How Your Audience Shapes Your Content

Updated: Jun 13

audience and speaker

A presentation is always created for a specific audience. That audience determines both what you include in the presentation and how that content is structured. That’s why gathering information about your audience is an important early step in preparing your presentation.

There are four key questions to ask yourself about the audience who will attend your presentation:

1. How much do they already know about my topic? Are they experts or novices or somewhere in between? Knowing this will help you determine where you need to start. If they are novices, you may need to start at the beginning and give a lot of background information. The experts won't require much background because they already know the topic well. If you are unsure about the audience's level of knowledge about your subject, shoot for a middle ground, not starting at the very beginning but giving some background information. That way, everyone should be able to stay with you.

2. How much do they need to know? The answer is often “Enough to be able to make a decision.” Or “Enough to understand the next steps.” But that may not be the same kind or amount of information for all audiences. People from some cultures need a lot of detailed information to understand or decide (for example, Germans). People from other cultures prefer less information and detail (for example, Americans).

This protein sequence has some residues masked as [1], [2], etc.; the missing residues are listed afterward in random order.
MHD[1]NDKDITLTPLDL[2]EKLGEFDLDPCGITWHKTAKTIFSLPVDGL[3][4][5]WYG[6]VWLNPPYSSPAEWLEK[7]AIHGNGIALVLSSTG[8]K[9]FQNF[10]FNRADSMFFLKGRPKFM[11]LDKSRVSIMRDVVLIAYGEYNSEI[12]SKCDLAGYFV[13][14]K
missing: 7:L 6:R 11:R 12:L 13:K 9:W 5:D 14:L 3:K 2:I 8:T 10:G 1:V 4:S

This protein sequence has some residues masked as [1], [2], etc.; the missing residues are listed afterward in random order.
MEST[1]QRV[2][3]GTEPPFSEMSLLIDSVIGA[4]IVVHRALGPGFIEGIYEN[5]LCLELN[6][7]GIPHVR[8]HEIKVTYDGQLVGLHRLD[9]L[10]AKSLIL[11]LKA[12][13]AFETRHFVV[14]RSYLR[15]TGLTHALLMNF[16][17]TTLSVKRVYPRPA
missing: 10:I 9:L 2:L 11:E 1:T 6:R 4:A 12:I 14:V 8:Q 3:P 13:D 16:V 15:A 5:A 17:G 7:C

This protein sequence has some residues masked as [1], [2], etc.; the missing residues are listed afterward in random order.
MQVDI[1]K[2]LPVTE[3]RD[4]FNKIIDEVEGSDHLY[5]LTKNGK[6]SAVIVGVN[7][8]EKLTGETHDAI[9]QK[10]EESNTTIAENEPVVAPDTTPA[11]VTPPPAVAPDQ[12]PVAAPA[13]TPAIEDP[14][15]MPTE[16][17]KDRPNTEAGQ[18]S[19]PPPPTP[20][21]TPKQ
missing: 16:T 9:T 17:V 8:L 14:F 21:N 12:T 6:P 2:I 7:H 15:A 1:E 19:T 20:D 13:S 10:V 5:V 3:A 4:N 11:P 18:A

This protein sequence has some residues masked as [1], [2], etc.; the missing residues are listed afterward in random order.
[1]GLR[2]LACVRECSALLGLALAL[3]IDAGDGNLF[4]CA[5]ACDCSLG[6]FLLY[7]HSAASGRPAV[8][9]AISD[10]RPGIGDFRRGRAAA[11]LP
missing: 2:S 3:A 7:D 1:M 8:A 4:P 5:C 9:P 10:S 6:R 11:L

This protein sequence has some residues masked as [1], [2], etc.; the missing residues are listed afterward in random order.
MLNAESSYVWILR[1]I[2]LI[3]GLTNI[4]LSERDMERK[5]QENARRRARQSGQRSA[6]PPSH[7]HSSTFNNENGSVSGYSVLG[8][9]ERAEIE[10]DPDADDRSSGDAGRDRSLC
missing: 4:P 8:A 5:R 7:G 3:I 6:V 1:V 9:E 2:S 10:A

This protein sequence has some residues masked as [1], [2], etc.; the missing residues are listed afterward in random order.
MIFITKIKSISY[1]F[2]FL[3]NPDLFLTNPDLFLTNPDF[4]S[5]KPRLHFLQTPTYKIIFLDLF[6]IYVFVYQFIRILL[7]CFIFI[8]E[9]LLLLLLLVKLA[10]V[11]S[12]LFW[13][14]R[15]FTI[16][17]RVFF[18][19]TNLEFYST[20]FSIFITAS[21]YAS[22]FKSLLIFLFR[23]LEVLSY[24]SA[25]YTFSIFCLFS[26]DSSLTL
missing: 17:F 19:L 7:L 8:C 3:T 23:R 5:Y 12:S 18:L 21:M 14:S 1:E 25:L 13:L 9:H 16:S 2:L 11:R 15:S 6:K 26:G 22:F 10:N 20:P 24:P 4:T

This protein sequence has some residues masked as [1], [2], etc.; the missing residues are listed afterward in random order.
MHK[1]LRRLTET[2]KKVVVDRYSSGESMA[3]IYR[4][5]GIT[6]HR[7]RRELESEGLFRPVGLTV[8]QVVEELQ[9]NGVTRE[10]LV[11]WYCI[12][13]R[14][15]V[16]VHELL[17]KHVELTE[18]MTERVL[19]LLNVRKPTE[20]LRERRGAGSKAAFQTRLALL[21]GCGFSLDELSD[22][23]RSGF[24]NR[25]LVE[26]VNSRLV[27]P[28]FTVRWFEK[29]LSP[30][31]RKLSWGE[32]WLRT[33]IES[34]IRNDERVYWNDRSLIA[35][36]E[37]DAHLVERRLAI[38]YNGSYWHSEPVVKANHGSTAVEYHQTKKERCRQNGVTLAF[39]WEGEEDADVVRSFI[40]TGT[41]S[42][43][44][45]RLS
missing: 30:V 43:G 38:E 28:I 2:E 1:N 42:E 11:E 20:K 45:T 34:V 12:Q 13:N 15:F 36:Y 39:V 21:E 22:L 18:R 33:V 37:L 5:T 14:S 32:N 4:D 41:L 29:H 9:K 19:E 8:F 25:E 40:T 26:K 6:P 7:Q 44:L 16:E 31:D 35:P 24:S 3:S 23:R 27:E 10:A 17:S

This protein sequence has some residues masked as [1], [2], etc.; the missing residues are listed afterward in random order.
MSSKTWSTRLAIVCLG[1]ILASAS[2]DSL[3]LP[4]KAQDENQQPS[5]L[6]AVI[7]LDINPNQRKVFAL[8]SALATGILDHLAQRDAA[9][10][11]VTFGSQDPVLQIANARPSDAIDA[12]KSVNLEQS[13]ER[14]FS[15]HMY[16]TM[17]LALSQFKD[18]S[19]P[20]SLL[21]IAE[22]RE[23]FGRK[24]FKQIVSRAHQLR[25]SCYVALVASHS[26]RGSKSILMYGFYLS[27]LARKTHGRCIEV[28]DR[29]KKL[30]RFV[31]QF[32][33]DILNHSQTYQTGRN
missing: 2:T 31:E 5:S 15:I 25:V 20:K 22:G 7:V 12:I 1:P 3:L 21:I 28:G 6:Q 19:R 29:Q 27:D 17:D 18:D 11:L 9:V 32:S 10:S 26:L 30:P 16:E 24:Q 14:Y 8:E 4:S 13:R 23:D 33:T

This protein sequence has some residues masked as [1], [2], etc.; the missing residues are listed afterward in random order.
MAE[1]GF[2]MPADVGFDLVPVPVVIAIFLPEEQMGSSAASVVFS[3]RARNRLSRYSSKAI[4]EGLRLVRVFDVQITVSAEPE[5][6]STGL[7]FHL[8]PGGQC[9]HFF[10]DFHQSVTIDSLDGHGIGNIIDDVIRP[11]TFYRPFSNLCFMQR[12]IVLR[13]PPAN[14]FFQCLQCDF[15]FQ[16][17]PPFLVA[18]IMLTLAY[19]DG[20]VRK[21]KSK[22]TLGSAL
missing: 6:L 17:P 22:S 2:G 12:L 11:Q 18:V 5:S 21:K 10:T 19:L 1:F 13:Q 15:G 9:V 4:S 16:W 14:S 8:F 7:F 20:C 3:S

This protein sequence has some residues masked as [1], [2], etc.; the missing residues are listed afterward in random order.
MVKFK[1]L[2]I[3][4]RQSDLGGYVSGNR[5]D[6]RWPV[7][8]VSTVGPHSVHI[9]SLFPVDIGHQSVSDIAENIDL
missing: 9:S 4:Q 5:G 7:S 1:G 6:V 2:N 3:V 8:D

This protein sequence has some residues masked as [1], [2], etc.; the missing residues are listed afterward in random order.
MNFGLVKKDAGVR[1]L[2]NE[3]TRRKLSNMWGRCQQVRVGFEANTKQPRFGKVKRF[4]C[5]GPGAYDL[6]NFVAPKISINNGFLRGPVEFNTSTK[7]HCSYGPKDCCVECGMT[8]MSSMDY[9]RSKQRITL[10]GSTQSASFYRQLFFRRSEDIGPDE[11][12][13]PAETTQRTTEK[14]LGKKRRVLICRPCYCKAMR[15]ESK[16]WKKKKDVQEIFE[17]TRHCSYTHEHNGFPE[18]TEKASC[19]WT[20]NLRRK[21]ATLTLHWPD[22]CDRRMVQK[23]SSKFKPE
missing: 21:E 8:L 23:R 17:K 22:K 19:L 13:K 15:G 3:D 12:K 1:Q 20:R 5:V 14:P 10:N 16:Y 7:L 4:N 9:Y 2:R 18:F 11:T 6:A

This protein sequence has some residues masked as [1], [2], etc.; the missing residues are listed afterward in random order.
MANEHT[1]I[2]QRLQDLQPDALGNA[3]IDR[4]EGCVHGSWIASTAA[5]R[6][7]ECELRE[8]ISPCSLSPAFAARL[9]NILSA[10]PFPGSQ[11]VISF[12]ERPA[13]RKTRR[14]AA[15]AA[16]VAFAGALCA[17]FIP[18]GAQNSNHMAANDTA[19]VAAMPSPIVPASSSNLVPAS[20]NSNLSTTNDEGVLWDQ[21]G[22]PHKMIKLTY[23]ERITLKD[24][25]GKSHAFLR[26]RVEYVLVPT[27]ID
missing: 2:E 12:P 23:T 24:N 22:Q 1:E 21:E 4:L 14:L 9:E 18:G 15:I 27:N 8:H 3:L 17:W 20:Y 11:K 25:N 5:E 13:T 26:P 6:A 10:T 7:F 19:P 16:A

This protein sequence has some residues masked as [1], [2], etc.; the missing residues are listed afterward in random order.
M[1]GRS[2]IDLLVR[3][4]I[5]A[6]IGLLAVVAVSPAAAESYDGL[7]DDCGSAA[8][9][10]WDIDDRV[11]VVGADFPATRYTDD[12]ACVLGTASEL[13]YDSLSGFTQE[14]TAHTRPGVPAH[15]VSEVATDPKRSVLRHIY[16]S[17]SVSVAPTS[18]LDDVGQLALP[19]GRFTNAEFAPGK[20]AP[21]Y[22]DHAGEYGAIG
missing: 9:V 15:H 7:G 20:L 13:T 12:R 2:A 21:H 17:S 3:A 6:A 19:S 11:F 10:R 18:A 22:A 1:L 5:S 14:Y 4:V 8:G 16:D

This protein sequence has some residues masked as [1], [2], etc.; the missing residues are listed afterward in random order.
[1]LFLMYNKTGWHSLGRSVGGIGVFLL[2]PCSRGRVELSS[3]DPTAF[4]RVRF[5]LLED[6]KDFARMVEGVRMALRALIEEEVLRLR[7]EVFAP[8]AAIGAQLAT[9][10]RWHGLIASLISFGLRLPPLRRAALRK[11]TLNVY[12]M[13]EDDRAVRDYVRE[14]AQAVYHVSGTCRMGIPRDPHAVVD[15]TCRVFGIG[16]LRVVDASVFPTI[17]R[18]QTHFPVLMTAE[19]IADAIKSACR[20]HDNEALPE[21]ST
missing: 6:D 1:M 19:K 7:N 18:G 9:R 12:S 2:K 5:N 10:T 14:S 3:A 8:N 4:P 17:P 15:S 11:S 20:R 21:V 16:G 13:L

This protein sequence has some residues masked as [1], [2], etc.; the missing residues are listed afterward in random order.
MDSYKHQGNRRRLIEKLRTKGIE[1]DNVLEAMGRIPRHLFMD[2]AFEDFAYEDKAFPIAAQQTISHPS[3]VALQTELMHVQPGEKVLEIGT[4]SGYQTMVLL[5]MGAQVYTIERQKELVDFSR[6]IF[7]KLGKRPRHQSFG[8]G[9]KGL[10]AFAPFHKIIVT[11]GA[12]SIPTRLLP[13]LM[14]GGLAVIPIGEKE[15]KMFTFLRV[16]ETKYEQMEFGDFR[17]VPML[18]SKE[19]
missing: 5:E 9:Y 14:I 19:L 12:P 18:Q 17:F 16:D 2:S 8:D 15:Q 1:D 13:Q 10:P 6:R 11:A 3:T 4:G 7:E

In either case, the audience rarely does the audience need to know everything you know about the topic. Resist the temptation to make your presentation a display of your knowledge and expertise. Instead, give the audience precisely what they need to know to decide or take action. Remember, less is always more.

3. A key question people often don't think to ask themselves as they prepare a presentation is, “What narrative about my topic could be playing in the heads of my audience members?” The audience may have preconceived ideas about your subject due to media coverage or popular dogma. If you can identify this narrative, you can counter it (if it is negative) or build on it (if it is positive). See my blog post "Tuning into Audience Attitude," for more about this.

4. What questions might the audience have? There may be questions you are used to getting when you present on this topic, or questions could be related to what has been in the media related to your topic. Anticipating questions and building the answers into your presentation can take the stress out of the Q&A session and put your audience at ease.

What if you can’t get much information?

It is always best to get as much information as possible about your audience before you begin to prepare your presentation, but what if, try as you might, you can’t find out much about them? In that case, the best advice is to "shoot for the middle." Plan to include some background, but don't start at the very beginning, and include a "medium" level of detail. If you are giving a presentation you have made before, think about what other audiences knew, how they responded, and the kinds of questions they asked.

Another way to handle this situation is to keep your presentation basic and allow the audience to ask questions in the Q&A that fill in the blanks. This could create a conversational dynamic to your presentation, but it could also make some audience members think you don't know your stuff. Think about your overall goal for the presentation to choose the best strategy.

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